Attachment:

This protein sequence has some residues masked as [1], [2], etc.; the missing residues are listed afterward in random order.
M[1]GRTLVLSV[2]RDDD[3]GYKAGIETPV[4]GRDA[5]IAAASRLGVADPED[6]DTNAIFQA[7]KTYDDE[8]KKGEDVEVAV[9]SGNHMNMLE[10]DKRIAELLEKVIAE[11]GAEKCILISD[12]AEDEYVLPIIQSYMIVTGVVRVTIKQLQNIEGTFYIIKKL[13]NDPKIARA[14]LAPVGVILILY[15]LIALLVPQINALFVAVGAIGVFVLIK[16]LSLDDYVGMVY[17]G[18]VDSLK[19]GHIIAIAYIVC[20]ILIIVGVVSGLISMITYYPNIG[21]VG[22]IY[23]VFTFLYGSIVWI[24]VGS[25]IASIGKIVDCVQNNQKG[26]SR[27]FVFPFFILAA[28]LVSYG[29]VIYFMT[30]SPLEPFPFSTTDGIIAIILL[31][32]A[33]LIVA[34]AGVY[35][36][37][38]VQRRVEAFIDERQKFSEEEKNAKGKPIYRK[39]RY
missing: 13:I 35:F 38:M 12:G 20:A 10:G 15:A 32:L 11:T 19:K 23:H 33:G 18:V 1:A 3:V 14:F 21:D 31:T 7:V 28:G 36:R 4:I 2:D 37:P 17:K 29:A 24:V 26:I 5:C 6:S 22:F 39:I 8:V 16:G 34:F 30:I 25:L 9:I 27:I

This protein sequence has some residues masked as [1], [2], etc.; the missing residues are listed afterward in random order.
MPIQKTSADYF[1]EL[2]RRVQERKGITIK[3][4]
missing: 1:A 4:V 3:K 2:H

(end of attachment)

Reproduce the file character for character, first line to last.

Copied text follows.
This protein sequence has some residues masked as [1], [2], etc.; the missing residues are listed afterward in random order.
M[1]GRTLVLSV[2]RDDD[3]GYKAGIETPV[4]GRDA[5]IAAASRLGVADPED[6]DTNAIFQA[7]KTYDDE[8]KKGEDVEVAV[9]SGNHMNMLE[10]DKRIAELLEKVIAE[11]GAEKCILISD[12]AEDEYVLPIIQSYMIVTGVVRVTIKQLQNIEGTFYIIKKL[13]NDPKIARA[14]LAPVGVILILY[15]LIALLVPQINALFVAVGAIGVFVLIK[16]LSLDDYVGMVY[17]G[18]VDSLK[19]GHIIAIAYIVC[20]ILIIVGVVSGLISMITYYPNIG[21]VG[22]IY[23]VFTFLYGSIVWI[24]VGS[25]IASIGKIVDCVQNNQKG[26]SR[27]FVFPFFILAA[28]LVSYG[29]VIYFMT[30]SPLEPFPFSTTDGIIAIILL[31][32]A[33]LIVA[34]AGVY[35][36][37][38]VQRRVEAFIDERQKFSEEEKNAKGKPIYRK[39]RY
missing: 13:I 35:F 38:M 12:G 20:A 10:G 15:A 32:L 11:T 19:K 23:H 33:G 18:V 1:A 3:V 14:F 21:D 31:T 7:V 28:G 36:R 4:I 2:D 37:P 17:K 29:A 24:V 26:I 5:C 6:S 22:F 39:I 8:V 16:G 34:F 30:I 25:L 9:I 27:I

This protein sequence has some residues masked as [1], [2], etc.; the missing residues are listed afterward in random order.
MPIQKTSADYF[1]EL[2]RRVQERKGITIK[3][4]
missing: 1:A 4:V 3:K 2:H